Hawai'i Space Grant Consortium, Hawai'i Institute of Geophysics and Planetology, University of Hawai'i, 1996

Alka Rockets
by Dale Olive
Teacher Page
Purpose

Design a paper rocket propelled by Alka-Seltzer® and water to demonstrate Newton's third law of motion.

Background

The paper rocket in this activity is propelled according to the principle stated in Isaac Newton's third law of motion: "For every action there is an opposite and equal reaction." Gas pressure builds inside the film canister due to the mixing of Alka-Seltzer® and water. This action continues until enough pressure builds to blow apart the canister from its lid. The reaction is the launch of the rocket.

Preparation

Review and prepare materials listed on the student sheet. It is most important to use film canisters with lids that snap inside. Do not use lids that close around the outside of the canister.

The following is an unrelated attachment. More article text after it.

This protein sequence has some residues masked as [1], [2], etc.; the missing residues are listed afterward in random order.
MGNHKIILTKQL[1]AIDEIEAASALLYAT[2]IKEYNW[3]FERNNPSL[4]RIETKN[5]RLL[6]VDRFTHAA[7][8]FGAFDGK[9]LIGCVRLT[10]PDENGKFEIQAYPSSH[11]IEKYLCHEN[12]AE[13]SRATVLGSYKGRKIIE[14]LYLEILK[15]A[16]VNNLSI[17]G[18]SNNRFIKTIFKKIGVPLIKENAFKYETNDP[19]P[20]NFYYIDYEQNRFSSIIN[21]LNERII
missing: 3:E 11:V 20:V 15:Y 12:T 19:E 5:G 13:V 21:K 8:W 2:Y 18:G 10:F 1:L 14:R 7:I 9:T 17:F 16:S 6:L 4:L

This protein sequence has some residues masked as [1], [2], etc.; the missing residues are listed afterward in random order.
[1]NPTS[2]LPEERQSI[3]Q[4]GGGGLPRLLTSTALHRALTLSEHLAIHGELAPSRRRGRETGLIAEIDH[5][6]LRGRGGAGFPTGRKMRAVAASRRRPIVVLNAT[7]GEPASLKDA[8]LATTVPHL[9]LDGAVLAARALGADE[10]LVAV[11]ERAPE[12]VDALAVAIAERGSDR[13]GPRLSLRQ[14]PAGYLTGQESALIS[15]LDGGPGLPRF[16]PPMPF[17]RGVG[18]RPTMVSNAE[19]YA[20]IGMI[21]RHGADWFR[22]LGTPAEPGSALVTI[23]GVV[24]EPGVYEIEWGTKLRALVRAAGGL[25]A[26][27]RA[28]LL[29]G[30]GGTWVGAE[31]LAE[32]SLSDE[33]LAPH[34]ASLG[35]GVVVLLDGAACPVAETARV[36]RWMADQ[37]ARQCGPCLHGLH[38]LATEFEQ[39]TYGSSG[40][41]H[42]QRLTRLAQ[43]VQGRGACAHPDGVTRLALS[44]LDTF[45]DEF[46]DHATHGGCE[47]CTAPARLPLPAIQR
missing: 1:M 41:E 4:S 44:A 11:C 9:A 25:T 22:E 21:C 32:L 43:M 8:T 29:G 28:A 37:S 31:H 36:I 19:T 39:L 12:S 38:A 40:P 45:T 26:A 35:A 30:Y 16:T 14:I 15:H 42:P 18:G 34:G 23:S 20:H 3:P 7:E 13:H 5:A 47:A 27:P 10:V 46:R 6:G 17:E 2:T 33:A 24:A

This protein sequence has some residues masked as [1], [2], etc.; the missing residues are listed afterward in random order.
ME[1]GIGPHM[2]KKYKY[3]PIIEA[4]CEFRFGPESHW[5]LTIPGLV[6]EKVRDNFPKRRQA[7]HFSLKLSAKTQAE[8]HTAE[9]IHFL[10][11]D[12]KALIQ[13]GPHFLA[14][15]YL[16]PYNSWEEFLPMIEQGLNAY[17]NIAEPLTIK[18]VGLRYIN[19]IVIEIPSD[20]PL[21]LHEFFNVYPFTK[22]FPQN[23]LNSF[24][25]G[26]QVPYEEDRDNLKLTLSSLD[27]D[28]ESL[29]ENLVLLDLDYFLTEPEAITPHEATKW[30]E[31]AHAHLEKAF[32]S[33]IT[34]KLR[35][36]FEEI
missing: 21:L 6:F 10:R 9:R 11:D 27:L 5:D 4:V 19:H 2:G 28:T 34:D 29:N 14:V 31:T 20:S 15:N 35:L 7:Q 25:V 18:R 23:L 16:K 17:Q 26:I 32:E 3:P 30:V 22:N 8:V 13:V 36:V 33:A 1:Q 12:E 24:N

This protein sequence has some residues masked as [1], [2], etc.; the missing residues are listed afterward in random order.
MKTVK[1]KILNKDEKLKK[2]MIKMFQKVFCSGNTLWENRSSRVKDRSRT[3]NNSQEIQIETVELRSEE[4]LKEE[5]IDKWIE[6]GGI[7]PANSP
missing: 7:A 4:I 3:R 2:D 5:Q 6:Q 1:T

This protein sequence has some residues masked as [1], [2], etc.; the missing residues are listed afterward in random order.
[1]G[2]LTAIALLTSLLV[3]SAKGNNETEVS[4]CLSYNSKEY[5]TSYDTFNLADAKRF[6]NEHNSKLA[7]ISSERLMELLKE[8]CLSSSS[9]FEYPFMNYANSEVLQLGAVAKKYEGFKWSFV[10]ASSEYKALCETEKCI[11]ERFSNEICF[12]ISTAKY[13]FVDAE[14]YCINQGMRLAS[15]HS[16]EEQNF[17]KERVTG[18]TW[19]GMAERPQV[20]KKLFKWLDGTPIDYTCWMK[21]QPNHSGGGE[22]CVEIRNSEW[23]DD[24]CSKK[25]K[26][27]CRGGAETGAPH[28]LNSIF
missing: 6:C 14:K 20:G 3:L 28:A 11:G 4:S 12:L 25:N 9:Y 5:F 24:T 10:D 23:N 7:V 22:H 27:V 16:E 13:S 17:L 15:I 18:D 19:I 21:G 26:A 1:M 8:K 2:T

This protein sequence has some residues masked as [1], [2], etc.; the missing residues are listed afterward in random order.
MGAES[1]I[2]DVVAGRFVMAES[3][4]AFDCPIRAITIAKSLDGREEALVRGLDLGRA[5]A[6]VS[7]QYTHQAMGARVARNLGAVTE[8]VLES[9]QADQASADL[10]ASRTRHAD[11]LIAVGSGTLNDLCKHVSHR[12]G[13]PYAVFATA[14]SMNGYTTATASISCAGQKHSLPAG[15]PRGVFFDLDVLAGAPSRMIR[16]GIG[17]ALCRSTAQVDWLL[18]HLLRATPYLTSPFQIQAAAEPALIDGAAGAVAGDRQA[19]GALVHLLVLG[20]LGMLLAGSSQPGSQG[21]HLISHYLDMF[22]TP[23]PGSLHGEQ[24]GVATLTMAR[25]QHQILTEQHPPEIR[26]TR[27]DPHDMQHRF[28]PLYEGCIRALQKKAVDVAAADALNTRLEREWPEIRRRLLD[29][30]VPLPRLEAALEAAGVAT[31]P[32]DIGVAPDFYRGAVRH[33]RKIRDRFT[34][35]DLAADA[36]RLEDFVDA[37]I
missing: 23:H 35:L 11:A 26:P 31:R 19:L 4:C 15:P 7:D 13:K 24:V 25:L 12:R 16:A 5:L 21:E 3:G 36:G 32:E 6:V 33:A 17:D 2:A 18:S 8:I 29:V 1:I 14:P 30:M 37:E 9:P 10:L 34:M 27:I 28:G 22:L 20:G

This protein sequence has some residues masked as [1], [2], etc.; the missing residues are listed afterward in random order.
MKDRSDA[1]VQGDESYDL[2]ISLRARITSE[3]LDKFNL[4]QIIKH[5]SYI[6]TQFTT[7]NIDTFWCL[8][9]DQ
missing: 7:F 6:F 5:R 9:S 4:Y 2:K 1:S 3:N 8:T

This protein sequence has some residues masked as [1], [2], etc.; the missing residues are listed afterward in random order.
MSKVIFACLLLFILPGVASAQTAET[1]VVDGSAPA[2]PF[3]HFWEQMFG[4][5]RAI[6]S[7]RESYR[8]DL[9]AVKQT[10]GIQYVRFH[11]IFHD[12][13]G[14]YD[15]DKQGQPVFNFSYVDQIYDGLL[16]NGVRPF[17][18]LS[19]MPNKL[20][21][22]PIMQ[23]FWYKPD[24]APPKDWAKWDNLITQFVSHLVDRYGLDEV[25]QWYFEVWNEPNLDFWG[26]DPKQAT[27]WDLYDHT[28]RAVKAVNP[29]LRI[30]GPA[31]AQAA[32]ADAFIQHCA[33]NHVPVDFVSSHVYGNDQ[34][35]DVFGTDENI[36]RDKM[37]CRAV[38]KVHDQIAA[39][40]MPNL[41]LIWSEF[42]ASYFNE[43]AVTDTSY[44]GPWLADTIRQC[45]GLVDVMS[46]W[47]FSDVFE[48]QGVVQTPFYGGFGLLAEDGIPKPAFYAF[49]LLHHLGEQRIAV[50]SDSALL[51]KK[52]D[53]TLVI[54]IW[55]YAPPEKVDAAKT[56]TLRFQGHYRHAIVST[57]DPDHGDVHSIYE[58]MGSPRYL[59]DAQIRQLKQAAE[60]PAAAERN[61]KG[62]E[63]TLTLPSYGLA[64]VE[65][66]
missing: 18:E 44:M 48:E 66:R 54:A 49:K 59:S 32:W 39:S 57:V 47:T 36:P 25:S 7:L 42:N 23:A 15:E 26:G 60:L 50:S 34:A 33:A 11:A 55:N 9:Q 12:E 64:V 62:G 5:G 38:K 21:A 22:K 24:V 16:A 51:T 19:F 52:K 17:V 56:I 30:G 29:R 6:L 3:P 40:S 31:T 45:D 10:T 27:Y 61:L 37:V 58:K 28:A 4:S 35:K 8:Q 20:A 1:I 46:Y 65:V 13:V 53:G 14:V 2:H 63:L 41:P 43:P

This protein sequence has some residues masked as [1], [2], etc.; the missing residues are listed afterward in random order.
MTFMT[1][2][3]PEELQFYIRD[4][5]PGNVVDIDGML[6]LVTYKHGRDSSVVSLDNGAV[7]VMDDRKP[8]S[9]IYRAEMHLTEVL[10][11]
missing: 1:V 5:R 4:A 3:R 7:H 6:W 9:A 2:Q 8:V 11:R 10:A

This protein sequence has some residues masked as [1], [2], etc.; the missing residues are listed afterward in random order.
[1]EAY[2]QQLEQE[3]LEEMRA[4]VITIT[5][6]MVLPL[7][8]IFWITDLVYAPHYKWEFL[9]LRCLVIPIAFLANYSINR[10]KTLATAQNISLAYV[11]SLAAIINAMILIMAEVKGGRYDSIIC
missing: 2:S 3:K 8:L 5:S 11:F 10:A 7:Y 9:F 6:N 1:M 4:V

In Class

This is an outdoor activity. If gusty winds are a problem, then place a quarter in the canister to keep the rocket from falling over. Launching near a wall where a metric tape has been hung or where meter sticks have been stacked may make it easier to judge how high the rocket goes. You may want to require students to wear safety glasses during this experiment as a general safety precaution. Everyone should stand away from loaded rockets when they are on the launch pad. It may take 15 to 20 seconds to build up enough pressure to launch, so a loaded rocket should not be approached prematurely. These rockets can shoot 5 meters or more into the air. No sharp objects should be placed on top of the nose cone or elsewhere on the rocket.

Wrap-up

One way to record the results of different "fuel" mixtures is to make a simple graph of height vs. amount of water. Such a graph gives a clear, visual record of the observations and can be used as evidence to support interpretations.

Extensions

Design and launch a rocket powered by two, three or more film canisters. Design a two-stage rocket. In each case, the students will need to work cooperatively to use the knowledge they've gained to solve problems of fuel mixtures and timing.


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